The Transnational American Periodical

Registration is now open for

The Transnational American Periodical

15th December 2017 at the British Library Conference Centre #transnationalAP

Conference Schedule
8:45am                        Registration and Coffee
9:15am                        Welcome
9:30-11am       Parallel Sessions
Transnational Careers and Serial Practices
  • Rachael Alexander (Strathclyde University): “Who, under the sun, is Fish?”: Anne Harriet Fish, the Tatler, and Vanity Fair
  • Sarah Galletly (James Cook University): “It’s Dynamite – You’ll Never Print It”: The transnational serialisation of Gwethalyn Graham’s Earth and High Heaven (1944)
  • Faye Hammill (Glasgow University) and Hannah McGregor (Simon Fraser University): Serial Practices Across the 49th Parallel: The Case of Martha Ostenso 
The Transnational Abolitionist Press
  • Marina Bilbija (Tufts University): The Three Anglo-Africans: A Study of “Anglo-African” Worlding in 1860s New York and Lagos
  • Pia Wiegmink (Johannes Gutenberg University): The Annual “Gift” of Freedom: Women’s Transnational Networks in Abolitionist Serial Print Culture
  • Sarah Meer (Cambridge University): Frederick Douglass’s North Star and the journals of William and Mary Howitt: Transatlantic Periodical Alliances
11-11:15am     Coffee Break
11:15-12:00     Keynote: Professor Janet Floyd (Kings College London)
‘A work colony for periodicals: Broadway, Worcestershire and the New York monthlies in the 1880s’
12:00-1:15pm Lunch and Show and Tell Sessions with British Library collections
1:15-2:45pm   Parallel Sessions
The Visual and Screen Cultures of Transnational Periodicals
  • Ceyda Özmen (Ege University): Yıldız Film Magazine as ‘Turkish Photoplay’: Hollywood-Driven Modernity in Transnational/Translational Perspective
  • Thomas Smits (Radboud University): Transnational producers of illustrated news, 1842-1860: Frank Leslie (1821-1880), Thomas Armstrong (1818-1861) and Walter George Mason (1822-1866)
  • Amanda Bellows (New York Historical Society): “Transnational Conceptions of Race and Ethnicity in Nineteenth-Century American and Russian Periodicals”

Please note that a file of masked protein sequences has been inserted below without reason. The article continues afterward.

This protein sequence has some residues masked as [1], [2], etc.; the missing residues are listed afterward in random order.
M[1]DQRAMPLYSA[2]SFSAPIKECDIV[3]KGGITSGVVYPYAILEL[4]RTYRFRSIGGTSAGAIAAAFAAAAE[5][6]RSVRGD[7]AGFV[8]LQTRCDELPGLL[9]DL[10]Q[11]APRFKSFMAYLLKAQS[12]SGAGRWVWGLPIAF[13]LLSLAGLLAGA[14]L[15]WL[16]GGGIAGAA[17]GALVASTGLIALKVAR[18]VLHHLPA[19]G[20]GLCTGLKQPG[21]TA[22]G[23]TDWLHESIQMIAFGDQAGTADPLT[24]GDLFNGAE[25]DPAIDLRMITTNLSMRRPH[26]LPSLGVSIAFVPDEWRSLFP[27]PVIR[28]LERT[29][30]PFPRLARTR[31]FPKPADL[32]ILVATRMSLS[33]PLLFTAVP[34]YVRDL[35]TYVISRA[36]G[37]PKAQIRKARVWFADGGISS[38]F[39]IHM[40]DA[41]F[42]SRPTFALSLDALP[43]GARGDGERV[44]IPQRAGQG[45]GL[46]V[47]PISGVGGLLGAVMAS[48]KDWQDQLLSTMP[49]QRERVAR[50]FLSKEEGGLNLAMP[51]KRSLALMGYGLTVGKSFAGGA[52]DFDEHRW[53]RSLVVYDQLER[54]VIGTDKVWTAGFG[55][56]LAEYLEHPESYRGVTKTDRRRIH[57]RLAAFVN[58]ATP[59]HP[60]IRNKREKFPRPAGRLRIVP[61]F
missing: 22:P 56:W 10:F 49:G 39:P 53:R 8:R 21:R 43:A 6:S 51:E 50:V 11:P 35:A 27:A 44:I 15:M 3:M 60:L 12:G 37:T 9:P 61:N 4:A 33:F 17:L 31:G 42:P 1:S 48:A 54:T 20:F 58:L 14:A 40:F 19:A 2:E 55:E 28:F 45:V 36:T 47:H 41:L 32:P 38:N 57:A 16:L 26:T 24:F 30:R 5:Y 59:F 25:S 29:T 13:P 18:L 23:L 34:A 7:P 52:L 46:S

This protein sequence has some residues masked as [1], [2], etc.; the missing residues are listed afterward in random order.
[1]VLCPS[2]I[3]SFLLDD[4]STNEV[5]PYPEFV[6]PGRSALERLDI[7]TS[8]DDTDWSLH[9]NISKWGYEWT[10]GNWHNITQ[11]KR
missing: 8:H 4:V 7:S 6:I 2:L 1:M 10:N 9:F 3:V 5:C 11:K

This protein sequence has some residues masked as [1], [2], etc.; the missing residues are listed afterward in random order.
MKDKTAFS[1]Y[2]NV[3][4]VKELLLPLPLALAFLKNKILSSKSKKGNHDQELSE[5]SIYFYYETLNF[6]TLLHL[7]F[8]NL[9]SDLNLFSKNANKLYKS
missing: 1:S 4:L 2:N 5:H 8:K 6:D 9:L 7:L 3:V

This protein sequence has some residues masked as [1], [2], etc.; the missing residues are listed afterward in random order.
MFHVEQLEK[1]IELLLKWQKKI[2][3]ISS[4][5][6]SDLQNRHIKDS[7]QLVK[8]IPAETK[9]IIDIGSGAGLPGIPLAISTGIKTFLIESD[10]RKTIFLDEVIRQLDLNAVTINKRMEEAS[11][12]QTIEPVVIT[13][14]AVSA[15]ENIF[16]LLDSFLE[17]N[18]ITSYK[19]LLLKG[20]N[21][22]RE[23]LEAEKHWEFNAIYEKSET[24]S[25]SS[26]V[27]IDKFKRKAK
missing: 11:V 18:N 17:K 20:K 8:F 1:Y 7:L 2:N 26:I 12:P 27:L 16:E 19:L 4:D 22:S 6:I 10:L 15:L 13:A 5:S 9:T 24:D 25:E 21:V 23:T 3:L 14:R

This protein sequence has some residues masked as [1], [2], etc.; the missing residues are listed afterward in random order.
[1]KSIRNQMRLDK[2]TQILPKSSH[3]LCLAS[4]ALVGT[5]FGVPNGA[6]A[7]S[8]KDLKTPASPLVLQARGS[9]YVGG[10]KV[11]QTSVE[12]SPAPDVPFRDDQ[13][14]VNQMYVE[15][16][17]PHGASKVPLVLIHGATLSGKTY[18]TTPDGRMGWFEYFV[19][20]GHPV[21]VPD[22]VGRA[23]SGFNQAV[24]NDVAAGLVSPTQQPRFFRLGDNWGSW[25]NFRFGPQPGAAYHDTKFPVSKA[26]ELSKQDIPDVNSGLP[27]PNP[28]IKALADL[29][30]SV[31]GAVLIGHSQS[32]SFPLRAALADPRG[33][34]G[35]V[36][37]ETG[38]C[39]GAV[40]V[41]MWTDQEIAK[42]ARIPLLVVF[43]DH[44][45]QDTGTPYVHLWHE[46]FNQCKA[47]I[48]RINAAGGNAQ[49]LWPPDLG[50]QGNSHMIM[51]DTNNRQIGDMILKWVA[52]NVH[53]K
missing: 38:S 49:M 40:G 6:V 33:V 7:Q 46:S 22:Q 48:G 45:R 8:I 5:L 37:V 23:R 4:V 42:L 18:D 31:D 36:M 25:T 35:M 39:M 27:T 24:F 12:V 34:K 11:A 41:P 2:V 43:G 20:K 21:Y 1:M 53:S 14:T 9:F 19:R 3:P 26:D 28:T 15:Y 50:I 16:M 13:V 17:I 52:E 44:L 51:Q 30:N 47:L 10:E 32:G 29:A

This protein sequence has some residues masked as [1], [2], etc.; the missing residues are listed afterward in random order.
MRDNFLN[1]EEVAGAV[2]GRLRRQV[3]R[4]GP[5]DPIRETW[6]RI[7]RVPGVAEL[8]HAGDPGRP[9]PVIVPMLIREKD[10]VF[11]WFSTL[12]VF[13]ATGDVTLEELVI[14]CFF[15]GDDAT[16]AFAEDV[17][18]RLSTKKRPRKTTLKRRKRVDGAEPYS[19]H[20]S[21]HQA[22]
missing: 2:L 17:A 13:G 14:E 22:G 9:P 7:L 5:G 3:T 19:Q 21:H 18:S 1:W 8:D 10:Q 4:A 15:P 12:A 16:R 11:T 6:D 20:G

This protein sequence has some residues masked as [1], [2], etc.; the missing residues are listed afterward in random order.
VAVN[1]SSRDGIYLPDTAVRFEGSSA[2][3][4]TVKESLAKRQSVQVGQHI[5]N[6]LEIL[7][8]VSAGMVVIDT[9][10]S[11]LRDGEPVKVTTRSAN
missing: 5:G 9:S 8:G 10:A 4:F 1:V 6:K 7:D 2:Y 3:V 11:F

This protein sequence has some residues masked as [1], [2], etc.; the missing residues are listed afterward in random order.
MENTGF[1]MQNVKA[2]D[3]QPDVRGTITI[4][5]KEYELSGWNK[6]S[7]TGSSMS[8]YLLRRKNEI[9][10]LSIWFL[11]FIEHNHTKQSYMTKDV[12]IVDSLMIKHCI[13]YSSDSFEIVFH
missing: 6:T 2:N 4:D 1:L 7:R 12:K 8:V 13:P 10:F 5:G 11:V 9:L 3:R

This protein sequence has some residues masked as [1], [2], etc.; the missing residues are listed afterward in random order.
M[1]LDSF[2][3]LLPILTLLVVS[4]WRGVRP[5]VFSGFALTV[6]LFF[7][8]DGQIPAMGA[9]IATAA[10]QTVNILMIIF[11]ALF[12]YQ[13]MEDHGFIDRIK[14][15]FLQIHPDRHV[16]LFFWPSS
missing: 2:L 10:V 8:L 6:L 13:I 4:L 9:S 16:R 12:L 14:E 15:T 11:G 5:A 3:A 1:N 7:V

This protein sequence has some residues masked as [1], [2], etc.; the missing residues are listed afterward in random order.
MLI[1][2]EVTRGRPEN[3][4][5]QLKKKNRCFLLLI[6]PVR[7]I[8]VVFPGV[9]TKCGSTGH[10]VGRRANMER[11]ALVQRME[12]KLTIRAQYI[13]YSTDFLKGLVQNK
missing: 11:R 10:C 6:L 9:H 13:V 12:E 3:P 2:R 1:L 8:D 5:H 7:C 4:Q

The Transnational Avant-Garde
  • Barnaby Haran (Hull University): Constructivism and Americanism in The Little Review in the 1920s
  • Kirsten MacLeod (Newcastle University): Montmartre in Manhattan: M’lle New York and Transnational Bohemianism
  • Rosvita Rauch (Independent Scholar): Cuba’s revista de avance: a little magazine posing big questions at the crossroads of the Americas
2:45-3pm        Coffee Break
3-5pm             Single Session
Approaching the Transnational Periodical
  • Mary Grace Albanese (Binghampton University): John Brown’s Haitian Body
  • Gyorgy Toth (Stirling University): The Akwesasne Notes: Organ or Catalyst of Cold War Native American Transnational Protest?
  • Graham Thompson (Nottingham University): The Transnational Periodical Machine
  • Adam Lewis (Boston College): Expatriating American Periodical Studies
5:15-6pm        Q&A with Michael Burland from The American, followed by closing remarks
6pm                 Closing Reception, sponsored by Royal Holloway University
 Location
The British Library is the national library of the UK and one of the largest libraries in the world. The Transnational American Periodical will be conducted in the Library’s Conference Centre, located on the right hand side of the Piazza as you enter from the Euston Road.
The main entrance to the Library is 96 Euston Road, London, NW1 2DB
Refreshments – Conference fees include all refreshments, lunch and the post-conference wine reception. Kings Cross has a variety of independent and chain cafes (Pret a Manger, Starbucks, Costa) for breakfast before the conference.
Twitter – for those wishing to live-tweet the conference, or to follow the conference proceedings online, we will be using the hashtag #transnationalAP
With thanks for support received from: The British Library; The Eccles Centre for American Studies; The British Association for American Studies; Northumbria University; Royal Holloway University; University of Sussex’s Centre for American Studies.
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Mapping the Magazine 5

The fifth ‘Mapping the Magazine‘ conference, to be held at Columbia College Chicago, July 25-27, 2018, invites submissions on the theme Magazines as Curated Communities. Organizers seek proposals for individual papers on topics related to magazine research from many disciplines (Media and Communication, Journalism, Critical and Cultural Studies, Gender Studies, Sociology, Linguistics, English, History, Visual Communication, and others). The 2018 conference seeks to explore questions including but not limited to:
  • Redefining magazines: Are podcasts, fashion and lifestyle blogs, Tumblr sites, online fan communities and other collections of content and audiences “magazines”? What are the arguments for and against expanding our notion of magazines?
  • Magazine production: What technological or industry trends are influencing changes in production? What business models work or will work in the future? (Ethnographic approaches to studying magazine production would be especially interesting here.)
  • The perseverance of print: How and why is the print medium currently being used by zines, little magazines, and other underground publications to resist hegemony and online trolling? How are custom(er) magazines using the print medium to convey exclusivity and luxury? How are mainstream consumer titles (re)marketing their print publications to digital natives? How are art magazines and literary magazines driving an interest in print?
  • Magazines as sites of advocacy and resistance: What has changed, if anything, in magazines’ tendency to take on issues of social justice? What campaigns work, and what don’t? How are these publications doing in these contentious times?